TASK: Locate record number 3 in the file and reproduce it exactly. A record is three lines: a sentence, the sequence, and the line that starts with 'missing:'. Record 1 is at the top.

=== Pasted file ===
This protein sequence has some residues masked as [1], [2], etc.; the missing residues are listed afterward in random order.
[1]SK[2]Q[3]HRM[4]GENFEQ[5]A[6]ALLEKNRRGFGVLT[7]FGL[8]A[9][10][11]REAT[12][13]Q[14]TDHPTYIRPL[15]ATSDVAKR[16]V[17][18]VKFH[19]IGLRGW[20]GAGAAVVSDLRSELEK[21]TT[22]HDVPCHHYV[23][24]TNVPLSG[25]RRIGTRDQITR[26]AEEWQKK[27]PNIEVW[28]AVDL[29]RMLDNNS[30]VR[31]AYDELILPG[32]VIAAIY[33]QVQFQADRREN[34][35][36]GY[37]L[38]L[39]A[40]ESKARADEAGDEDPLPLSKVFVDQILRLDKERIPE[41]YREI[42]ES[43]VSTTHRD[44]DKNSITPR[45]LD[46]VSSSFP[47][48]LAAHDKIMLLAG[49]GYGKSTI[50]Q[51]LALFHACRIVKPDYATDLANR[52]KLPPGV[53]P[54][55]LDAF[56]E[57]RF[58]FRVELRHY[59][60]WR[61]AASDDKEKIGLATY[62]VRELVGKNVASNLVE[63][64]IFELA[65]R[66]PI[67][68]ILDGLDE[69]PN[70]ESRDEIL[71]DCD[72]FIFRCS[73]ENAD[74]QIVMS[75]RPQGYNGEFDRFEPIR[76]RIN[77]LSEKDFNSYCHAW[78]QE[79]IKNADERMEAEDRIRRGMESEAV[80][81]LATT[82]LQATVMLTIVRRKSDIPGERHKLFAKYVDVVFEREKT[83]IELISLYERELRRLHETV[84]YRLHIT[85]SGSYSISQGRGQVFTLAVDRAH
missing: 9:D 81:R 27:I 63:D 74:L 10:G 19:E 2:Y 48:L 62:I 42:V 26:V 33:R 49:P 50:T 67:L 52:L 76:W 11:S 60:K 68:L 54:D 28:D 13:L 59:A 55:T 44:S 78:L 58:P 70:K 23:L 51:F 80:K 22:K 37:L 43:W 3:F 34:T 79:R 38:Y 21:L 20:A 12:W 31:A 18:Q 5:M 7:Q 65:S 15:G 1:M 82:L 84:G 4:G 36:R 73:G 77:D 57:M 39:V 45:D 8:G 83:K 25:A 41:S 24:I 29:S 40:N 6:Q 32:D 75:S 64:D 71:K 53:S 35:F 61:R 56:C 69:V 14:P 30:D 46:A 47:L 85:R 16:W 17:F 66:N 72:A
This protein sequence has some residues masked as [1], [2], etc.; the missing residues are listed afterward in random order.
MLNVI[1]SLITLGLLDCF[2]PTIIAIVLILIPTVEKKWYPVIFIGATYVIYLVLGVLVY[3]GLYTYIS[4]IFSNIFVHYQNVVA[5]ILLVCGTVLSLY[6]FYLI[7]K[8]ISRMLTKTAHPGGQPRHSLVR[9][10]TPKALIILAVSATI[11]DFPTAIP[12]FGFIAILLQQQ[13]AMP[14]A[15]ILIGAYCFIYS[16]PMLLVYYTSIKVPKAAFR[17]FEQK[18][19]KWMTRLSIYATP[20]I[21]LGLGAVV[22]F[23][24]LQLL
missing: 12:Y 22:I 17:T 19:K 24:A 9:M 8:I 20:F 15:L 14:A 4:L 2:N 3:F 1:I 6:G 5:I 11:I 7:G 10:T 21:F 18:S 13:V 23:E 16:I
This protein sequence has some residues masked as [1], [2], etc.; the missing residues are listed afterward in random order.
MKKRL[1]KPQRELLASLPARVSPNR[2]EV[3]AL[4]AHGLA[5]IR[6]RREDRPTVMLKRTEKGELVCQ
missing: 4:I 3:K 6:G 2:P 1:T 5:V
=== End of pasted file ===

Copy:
This protein sequence has some residues masked as [1], [2], etc.; the missing residues are listed afterward in random order.
MKKRL[1]KPQRELLASLPARVSPNR[2]EV[3]AL[4]AHGLA[5]IR[6]RREDRPTVMLKRTEKGELVCQ
missing: 4:I 3:K 6:G 2:P 1:T 5:V